What is Emotional Marketing?
Emotions play an incredibly important role in how we relate to the world around us, including our relationships with the brands and businesses we encounter. Emotions are so much a part of who we are that we experience at least one, 90 percent of the time. That’s over 21 hours a day! So it would be hard to believe that someone hasn’t had at least one advertisement have an emotional impact on them, considering we are surrounded by them constantly. Whether it brought a comforting sense of nostalgia or an overwhelming feeling of sadness, the brand influenced our emotions to make us feel more connected to them.
This is the magic of emotional marketing.
Emotions have been studied extensively in social psychology and have since moved their way into the marketing world, becoming a key ingredient for brands in search of deeper ways to connect with their potential customers. This is because we’ve figured out what really drives people to make decisions. Can you guess why? People are more likely to make decisions based on emotions than facts, with emotional content performing nearly twice as well as fact-based content! So, how does one use emotional marketing to their advantage?
The Four Basic Emotions in Emotional Marketing
To keep things simple, let’s break this down into the four basic emotions; happiness, anger/disgust, sadness, fear/surprise.
Emotionally positive content spreads faster than any other type of content. Makes sense right? When something makes us happy, we tend to want to share it with others. One of the best ways to convince people to trust in your brand is through ‘brand awareness.’ Brand awareness is the extent to which consumers are familiar with the brand and how often they see distinct images, qualities or products of that brand. It’s also a huge reason why influencer marketing is so popular, why social media has become an advertising powerhouse and why everyone shares positive content!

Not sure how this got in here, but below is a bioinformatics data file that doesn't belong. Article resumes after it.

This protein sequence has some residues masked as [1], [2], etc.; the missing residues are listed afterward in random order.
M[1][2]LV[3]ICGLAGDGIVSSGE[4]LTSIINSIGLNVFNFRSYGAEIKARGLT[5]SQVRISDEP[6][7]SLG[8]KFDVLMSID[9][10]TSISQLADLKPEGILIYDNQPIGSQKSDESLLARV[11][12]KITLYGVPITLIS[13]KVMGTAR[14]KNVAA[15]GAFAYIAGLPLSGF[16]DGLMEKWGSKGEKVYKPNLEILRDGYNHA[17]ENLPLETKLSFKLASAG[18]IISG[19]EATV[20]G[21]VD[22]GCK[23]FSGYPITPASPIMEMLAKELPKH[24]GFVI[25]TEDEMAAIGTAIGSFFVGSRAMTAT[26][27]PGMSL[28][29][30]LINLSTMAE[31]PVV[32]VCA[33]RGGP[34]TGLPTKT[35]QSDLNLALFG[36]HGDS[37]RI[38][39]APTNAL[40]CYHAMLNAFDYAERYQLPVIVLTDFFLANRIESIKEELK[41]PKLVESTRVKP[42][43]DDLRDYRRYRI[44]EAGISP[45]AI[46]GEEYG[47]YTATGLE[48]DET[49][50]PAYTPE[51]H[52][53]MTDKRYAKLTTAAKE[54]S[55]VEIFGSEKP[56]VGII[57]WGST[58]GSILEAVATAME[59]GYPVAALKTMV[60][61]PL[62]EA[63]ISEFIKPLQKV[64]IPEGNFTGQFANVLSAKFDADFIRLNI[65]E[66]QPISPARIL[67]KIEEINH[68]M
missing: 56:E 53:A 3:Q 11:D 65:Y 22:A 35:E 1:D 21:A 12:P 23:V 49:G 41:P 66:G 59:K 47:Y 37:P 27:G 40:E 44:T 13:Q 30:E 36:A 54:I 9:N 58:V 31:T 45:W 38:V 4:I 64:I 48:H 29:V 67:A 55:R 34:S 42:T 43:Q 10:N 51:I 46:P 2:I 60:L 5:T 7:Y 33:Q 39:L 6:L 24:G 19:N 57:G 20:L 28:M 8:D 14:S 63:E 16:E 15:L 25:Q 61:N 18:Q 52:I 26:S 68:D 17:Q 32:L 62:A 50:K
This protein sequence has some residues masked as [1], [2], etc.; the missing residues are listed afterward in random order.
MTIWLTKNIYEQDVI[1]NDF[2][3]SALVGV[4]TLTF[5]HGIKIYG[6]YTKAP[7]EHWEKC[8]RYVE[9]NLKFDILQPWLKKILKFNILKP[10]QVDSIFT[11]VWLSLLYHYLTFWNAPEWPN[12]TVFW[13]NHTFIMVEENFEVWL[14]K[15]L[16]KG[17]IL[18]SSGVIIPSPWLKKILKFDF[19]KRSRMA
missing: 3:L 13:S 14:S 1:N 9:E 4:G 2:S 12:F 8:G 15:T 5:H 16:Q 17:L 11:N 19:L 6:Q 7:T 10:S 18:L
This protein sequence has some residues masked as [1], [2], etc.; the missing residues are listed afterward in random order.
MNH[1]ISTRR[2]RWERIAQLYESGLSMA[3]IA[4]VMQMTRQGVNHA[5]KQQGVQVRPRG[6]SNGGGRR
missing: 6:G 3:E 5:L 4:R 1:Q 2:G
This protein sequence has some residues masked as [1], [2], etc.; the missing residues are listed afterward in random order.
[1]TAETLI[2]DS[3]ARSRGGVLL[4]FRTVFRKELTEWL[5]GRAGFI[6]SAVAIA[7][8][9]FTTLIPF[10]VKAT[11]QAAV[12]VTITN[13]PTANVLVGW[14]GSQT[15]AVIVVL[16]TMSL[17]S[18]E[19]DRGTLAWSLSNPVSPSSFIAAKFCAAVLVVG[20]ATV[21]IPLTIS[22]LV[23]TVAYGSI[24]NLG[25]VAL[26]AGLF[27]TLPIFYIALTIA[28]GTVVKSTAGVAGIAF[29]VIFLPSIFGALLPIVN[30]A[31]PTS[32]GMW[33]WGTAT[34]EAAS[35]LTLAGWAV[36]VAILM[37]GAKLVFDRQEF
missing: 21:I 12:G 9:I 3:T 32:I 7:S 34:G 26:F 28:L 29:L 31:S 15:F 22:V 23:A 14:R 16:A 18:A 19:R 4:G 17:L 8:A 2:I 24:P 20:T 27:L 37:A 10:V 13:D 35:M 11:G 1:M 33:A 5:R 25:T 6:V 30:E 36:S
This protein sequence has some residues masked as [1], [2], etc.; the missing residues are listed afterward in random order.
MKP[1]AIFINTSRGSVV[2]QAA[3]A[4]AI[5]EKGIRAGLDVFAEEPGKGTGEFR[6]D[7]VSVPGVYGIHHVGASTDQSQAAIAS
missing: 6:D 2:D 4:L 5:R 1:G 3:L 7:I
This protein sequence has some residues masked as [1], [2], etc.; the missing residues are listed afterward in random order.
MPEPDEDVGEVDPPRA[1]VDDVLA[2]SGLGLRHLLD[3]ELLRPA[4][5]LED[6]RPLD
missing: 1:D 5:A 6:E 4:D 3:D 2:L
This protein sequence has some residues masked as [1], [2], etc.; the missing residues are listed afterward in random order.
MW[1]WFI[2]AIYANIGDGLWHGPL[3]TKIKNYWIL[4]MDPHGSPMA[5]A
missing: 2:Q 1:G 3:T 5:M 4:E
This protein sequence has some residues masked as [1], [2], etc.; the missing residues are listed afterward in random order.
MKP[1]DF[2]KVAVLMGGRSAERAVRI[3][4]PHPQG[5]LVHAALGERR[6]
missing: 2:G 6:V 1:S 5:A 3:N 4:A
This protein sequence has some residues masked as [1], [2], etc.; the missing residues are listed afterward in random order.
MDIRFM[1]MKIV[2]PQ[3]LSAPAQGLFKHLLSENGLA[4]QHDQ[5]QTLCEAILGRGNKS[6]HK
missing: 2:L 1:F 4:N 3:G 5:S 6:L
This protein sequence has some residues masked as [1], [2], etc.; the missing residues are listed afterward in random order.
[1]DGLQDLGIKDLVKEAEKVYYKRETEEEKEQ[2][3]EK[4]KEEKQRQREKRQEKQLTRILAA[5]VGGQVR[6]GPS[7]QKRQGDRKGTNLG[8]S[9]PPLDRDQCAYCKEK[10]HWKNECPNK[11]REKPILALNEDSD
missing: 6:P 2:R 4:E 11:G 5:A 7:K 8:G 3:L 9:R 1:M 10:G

This Coca Cola ad uses an element of lightheartedness to attract potential customers and gains brand awareness playing on the idea that Coca Cola brings its consumers happiness.
A more controversial strategy is using anger or disgust to evoke an intense emotional reaction. To be clear, this doesn’t mean purposefully upsetting your audience. Instead, marketers will choose a controversial topic related to their niche and run with it.
A great example is this New York Times ad “The Truth is Hard” which illustrates how hard it is for people to receive honest information in their media today. They used this technique to demonstrate their commitment to honesty and transparency in a world of “fake news.”
Another strategy companies use is building emotional connections with their audience through negative feelings, like sadness. That’s right, companies use negative emotions to gain potential customers. It doesn’t sound like a good idea, but hear me out. Sadness naturally brings people together for support. We are able to use this emotional response to intrigue others to virtually gather around for support. You’ll likely gather more clicks when sharing content that elicits sadness since humans naturally want to learn more about it.
This heartbreaking ad about the forest fire crisis, does exactly this.
We naturally look for comfort or reassurance when we experience negative emotions like fear, and people tend to feel more loyal to a brand that was present during a scary experience as opposed to a brand present during a pleasant experience.
An example is this WWF ad. They made sure to use just enough fear without crossing a line and remind the consumer that they’re there to help.
Ultimately no matter how logical we like to think we are, the reality is we are extremely emotional beings and often make decisions based on how we feel. Emotional marketing connects with people at the core of their feelings and binds customers and brands together. With this new tool in your marketing toolbox, I promise your ads will improve significantly!
Now go get emotional.